his way from Northampton.
John Beystone says that 400l. were stolen, and that the Prior missed the
money immediately after Easter last; that the abbot of Swyneshed was there
last Monday; and that one Mr. Smyth, priest, was at Spalding three or four
times, and told the Prior that he would recover the money; that his father
and mother had come to Spalding, and there died, and that he was commanded
by them to go a pilgrimage for them.
Dan Nich. Pynchebek also says that the money was missed after Easter,
and that he was told by Wm. Peresy, the Prior's servant, that 20l. had been
returned; also that Hen. Sewesmyth of Cambridge came once or twice to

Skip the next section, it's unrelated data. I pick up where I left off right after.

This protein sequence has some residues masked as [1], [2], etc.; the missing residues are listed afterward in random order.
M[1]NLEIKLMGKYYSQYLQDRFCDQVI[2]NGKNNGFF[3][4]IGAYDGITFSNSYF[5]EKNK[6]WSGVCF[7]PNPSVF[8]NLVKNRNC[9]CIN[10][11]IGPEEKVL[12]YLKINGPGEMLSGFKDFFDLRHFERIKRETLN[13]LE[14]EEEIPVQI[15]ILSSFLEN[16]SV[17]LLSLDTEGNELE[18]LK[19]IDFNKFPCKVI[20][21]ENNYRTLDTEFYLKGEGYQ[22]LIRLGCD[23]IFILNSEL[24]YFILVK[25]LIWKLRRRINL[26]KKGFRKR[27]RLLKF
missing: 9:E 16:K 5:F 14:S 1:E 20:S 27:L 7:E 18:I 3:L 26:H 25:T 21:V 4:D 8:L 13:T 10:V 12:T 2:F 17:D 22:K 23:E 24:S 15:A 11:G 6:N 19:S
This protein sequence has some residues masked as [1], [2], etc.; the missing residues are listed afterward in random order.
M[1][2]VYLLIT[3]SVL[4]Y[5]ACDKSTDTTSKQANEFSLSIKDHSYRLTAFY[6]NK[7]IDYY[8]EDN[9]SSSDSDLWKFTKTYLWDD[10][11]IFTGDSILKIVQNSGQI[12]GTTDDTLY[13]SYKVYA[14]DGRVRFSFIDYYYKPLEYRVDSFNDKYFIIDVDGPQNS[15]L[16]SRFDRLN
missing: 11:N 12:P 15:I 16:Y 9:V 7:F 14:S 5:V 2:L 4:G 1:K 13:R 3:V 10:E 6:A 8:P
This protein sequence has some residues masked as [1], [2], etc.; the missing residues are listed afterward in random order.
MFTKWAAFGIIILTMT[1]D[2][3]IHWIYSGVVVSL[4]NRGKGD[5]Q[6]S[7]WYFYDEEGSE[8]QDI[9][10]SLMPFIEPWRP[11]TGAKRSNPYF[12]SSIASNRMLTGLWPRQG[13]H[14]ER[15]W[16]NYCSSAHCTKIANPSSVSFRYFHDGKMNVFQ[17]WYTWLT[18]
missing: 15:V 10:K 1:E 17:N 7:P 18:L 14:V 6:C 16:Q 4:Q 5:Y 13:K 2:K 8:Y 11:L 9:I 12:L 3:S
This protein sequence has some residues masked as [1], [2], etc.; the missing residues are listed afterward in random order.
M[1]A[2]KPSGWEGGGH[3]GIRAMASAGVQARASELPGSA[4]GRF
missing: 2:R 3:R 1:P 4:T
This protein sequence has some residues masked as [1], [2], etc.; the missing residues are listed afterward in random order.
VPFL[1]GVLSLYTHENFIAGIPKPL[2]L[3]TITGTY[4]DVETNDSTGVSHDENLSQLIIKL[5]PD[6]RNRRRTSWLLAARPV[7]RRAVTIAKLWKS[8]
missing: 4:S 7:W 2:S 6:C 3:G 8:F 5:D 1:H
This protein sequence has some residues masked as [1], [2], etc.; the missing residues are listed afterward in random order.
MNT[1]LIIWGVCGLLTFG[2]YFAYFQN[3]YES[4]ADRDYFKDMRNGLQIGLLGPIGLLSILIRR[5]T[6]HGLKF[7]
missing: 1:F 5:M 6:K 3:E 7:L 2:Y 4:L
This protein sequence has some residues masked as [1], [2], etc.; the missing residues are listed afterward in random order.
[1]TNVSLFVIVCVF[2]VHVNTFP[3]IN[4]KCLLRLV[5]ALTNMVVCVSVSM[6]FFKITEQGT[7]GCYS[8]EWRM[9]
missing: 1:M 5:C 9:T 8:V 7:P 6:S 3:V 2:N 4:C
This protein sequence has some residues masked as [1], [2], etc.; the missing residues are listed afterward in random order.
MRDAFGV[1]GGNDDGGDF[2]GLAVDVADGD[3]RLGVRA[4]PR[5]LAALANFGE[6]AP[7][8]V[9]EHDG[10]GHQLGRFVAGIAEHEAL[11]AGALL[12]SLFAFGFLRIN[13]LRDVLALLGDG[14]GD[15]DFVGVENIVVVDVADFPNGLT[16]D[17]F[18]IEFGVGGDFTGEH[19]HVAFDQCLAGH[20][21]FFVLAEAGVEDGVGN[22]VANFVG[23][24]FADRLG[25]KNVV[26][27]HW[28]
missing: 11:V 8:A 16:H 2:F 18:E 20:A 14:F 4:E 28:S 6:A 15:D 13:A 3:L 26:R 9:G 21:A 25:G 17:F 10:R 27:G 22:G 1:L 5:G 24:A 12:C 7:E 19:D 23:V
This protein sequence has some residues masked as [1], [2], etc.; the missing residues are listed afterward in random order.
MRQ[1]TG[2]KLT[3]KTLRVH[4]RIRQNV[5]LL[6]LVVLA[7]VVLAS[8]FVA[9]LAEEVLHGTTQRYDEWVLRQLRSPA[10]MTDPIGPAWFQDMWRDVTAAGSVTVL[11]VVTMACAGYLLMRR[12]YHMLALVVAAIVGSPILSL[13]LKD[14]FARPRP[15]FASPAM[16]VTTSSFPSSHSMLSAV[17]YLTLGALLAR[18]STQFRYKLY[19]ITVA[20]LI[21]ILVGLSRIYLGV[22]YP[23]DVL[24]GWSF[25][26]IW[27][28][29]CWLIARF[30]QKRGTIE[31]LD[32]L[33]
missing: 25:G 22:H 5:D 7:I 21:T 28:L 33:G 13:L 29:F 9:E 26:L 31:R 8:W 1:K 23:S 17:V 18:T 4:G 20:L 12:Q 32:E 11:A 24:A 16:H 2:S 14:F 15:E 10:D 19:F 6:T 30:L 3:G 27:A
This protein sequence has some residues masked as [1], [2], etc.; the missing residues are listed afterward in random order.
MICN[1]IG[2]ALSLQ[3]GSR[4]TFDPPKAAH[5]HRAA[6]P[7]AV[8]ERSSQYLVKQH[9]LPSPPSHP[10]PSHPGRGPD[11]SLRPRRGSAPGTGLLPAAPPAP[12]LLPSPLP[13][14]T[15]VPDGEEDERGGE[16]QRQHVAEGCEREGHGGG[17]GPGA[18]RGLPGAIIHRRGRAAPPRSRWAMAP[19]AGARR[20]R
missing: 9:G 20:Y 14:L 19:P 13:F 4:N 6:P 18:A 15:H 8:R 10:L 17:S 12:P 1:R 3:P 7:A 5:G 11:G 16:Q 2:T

the prior of Spalding in the summer preceding, and said, "he would find
means to bring the money again;" that the abbot of Swyneshed came this
term from London, and talked with the Prior; and that many others, both
religious and secular, know more than he does about it, especially Thos.
Spalding, jun., the Prior's late captain (nuper capitaneus Prioris.)
The sub-prior Boston, Pynchebek, and John Spalding are again examined
on some points. John Atkinson, servant, says that he heard, about the feast
of the Invention of the Holy Cross, that 200l. had been stolen from the Prior,
but never heard of their restitution; that a priest came to the monastery, who
was said to be a "calculator," but what he did he knows not.
Pp. 6. Endd. by Wriothesley.
1577. Marino Di Martines Di Gozi, in Crogna, to Jeronimo Molino.
Requests him to send a deputy to receive some wines for him. 1532,
24 Nov. "A Chrugni" (Corunna). Signed.
Ital., p. 1. Add. : Jeronymo Molino, fo (fattore?) de M. Marino — in
1578. Christopher Wellyfed to Cromwell.